The opposition’s chances

The participation of the leader of Vente Venezuela in the presidential election seems impossible after the ruling of the TSE. It will then be said that there was fraud and probably several countries will not recognize the results of the next elections. The President of Ecuador, Daniel Noboa, has already announced it. And the chancelleries of Peru and France join the media chorus and demand Venezuela to comply with the Barbados Agreement, as if the Venezuelan government were not complying with it. As has been pointed out, in the text of the Agreement there is no commitment on the part of the Venezuelan government to contravene rulings issued by the Comptroller’s Office or the Judiciary against candidates. Although the world war scenario makes the Venezuelan government less vulnerable given the relevance of oil as a strategic resource, it will be the population, as always, the most harmed if the U.S. government re-imposes the partially lifted sanctions.

Given the circumstances, the opposition could nominate some other qualified candidate -there are more than a dozen competing- but it is difficult for them to form a common front, as it has happened in other elections to defeat Maduro. Milei would not be president of Argentina if the opposition to Peronism had not been united in the ballot. Like Mauricio Macri with Milei, María Corina could be the power behind the throne of some opposition candidate grouped in the Unitary Platform. It is true that Machado faces internal resistance since she has been critical of the traditional opposition and her party does not participate in the dialogue table. What happens is that Machado, is above all a media figure promoted by the United States and related media, a sort of second version of Guaidó, with which they seek to discredit and delegitimize the upcoming elections.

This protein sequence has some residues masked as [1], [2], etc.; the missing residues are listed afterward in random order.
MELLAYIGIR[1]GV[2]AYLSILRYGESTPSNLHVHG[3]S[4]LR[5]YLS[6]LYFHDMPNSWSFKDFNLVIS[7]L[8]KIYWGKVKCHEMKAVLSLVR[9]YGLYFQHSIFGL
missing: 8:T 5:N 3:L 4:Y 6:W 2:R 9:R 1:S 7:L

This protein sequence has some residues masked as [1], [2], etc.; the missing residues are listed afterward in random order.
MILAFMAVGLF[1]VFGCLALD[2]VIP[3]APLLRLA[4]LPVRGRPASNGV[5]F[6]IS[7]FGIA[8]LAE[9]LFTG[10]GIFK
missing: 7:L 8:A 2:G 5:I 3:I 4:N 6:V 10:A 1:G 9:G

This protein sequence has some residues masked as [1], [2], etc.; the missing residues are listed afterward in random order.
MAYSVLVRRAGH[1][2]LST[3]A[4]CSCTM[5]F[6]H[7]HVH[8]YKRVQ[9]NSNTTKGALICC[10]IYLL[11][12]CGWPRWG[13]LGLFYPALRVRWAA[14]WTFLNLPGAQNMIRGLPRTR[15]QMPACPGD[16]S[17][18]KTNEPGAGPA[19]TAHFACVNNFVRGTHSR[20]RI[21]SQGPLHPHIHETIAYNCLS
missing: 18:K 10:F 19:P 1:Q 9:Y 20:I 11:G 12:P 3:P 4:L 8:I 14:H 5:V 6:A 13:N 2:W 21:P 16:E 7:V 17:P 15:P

It is most likely that some opposition candidate will emerge in the primary elections whose date, as well as the date of the elections, is currently being debated. The primary elections in which Machado won, called five days after the Barbados Agreement, were not coordinated by the National Electoral Council and no voting records are available, therefore they were not validated. Therefore, it is essential to preserve the Barbados Agreement and for the United States to stop intervening in the internal affairs of the countries by advocating Machado’s candidacy. The U.S. government cannot demand that the authorities of any country remove or impose sentences on citizens. That is to say, it cannot demand the reversal of sentences issued by local institutions that have qualified her to participate for the reasons stated above. It is condemnable and unacceptable the interference of the United States imposing candidates, presidents, asphyxiating the population with sanctions, conditioning them to their political will, setting up espionage programs to high public figures, violating international law and promoting coups d’état. With these actions the only thing they achieve is to further discredit democracy and turn it into an empty shell.